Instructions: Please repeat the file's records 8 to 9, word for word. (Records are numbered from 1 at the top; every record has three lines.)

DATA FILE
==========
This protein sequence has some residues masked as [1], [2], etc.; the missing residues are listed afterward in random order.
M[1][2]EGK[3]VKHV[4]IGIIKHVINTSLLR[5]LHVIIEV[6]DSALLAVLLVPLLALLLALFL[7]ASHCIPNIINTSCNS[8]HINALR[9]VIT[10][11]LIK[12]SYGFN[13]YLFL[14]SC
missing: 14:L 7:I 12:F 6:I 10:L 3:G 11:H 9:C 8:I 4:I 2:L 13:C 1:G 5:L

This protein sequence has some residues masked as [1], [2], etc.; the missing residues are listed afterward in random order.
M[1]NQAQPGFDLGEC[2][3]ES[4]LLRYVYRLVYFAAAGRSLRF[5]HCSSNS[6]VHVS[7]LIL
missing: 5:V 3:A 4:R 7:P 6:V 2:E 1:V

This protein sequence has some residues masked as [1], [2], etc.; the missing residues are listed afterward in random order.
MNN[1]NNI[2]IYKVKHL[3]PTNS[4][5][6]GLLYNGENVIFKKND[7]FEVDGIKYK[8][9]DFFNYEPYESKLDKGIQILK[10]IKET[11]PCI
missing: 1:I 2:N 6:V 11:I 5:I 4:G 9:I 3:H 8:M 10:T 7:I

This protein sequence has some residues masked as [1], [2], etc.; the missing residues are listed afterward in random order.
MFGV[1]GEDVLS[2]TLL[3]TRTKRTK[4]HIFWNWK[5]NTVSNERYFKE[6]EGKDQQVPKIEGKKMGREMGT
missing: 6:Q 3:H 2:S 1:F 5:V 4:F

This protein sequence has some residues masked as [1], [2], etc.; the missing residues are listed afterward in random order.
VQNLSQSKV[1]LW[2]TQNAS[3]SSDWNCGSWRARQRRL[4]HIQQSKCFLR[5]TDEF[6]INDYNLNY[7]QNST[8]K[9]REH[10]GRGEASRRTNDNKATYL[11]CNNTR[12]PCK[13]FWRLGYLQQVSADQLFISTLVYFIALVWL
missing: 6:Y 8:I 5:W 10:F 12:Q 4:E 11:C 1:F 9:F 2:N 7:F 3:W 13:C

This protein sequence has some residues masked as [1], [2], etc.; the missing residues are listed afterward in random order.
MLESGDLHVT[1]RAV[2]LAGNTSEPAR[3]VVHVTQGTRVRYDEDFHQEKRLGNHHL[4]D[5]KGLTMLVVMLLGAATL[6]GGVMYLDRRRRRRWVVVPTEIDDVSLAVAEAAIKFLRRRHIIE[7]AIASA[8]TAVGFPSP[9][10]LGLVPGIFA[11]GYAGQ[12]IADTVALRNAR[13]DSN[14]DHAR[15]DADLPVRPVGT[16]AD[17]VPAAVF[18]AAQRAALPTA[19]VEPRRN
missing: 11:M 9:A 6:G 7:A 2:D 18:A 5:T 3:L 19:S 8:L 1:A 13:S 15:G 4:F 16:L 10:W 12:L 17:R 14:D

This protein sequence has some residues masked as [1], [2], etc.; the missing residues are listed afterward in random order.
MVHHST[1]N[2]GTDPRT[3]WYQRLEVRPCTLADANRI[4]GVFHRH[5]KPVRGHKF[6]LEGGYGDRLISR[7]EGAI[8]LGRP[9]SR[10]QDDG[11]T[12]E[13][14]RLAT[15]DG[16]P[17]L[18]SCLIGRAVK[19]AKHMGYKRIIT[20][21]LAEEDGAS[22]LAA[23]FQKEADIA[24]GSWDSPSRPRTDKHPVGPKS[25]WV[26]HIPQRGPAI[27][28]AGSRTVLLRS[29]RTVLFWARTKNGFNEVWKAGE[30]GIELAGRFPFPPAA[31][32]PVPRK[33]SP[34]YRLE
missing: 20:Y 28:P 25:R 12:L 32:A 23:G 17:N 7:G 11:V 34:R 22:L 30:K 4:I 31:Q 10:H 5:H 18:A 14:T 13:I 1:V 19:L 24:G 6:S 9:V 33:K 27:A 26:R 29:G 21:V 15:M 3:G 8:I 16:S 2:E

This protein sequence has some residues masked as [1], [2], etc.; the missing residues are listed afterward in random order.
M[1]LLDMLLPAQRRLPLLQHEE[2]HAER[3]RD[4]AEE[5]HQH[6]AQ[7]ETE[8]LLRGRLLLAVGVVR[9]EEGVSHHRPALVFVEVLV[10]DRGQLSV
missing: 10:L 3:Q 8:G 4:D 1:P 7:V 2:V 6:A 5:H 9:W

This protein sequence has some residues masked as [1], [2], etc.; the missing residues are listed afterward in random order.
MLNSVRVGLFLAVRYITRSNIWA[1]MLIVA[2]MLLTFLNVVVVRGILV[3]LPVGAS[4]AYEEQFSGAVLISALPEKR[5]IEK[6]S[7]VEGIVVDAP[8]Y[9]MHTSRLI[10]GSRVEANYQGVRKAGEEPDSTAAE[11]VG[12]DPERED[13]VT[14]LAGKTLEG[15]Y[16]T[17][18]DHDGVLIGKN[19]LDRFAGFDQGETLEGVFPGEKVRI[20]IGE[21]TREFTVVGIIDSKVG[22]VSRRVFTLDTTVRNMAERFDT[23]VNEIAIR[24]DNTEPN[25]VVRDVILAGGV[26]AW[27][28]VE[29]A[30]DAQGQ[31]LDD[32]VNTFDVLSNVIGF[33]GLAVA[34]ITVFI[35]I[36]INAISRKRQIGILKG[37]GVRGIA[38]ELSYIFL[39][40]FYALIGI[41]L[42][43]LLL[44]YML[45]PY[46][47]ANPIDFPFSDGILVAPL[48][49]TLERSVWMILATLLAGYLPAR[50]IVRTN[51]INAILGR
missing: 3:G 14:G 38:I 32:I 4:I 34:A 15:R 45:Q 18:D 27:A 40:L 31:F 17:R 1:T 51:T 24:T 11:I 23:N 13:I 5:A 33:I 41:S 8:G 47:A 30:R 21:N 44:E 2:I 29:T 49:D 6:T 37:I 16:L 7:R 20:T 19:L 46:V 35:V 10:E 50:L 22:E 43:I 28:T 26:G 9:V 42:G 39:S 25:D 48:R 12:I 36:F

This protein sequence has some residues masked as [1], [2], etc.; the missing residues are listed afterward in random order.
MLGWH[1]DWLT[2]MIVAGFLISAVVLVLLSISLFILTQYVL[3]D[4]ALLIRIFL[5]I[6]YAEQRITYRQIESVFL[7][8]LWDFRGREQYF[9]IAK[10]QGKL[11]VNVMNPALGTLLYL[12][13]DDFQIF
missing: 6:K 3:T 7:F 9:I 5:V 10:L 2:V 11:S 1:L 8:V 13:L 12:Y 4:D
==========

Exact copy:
This protein sequence has some residues masked as [1], [2], etc.; the missing residues are listed afterward in random order.
M[1]LLDMLLPAQRRLPLLQHEE[2]HAER[3]RD[4]AEE[5]HQH[6]AQ[7]ETE[8]LLRGRLLLAVGVVR[9]EEGVSHHRPALVFVEVLV[10]DRGQLSV
missing: 10:L 3:Q 8:G 4:D 1:P 7:V 2:V 6:A 5:H 9:W

This protein sequence has some residues masked as [1], [2], etc.; the missing residues are listed afterward in random order.
MLNSVRVGLFLAVRYITRSNIWA[1]MLIVA[2]MLLTFLNVVVVRGILV[3]LPVGAS[4]AYEEQFSGAVLISALPEKR[5]IEK[6]S[7]VEGIVVDAP[8]Y[9]MHTSRLI[10]GSRVEANYQGVRKAGEEPDSTAAE[11]VG[12]DPERED[13]VT[14]LAGKTLEG[15]Y[16]T[17][18]DHDGVLIGKN[19]LDRFAGFDQGETLEGVFPGEKVRI[20]IGE[21]TREFTVVGIIDSKVG[22]VSRRVFTLDTTVRNMAERFDT[23]VNEIAIR[24]DNTEPN[25]VVRDVILAGGV[26]AW[27][28]VE[29]A[30]DAQGQ[31]LDD[32]VNTFDVLSNVIGF[33]GLAVA[34]ITVFI[35]I[36]INAISRKRQIGILKG[37]GVRGIA[38]ELSYIFL[39][40]FYALIGI[41]L[42][43]LLL[44]YML[45]PY[46][47]ANPIDFPFSDGILVAPL[48][49]TLERSVWMILATLLAGYLPAR[50]IVRTN[51]INAILGR
missing: 3:G 14:G 38:I 32:I 4:I 34:A 15:R 45:Q 18:D 27:A 40:L 31:F 17:R 1:T 51:T 24:T 11:I 23:N 13:I 5:A 33:I 41:S 8:G 47:A 30:R 21:N 44:E 2:I 29:T 49:D 6:T 37:I 16:L 7:R 20:T 19:L 46:V 35:V 10:E 50:L 22:E 43:I 28:T 26:G 9:V 42:G 39:S 25:D 48:R 12:I 36:F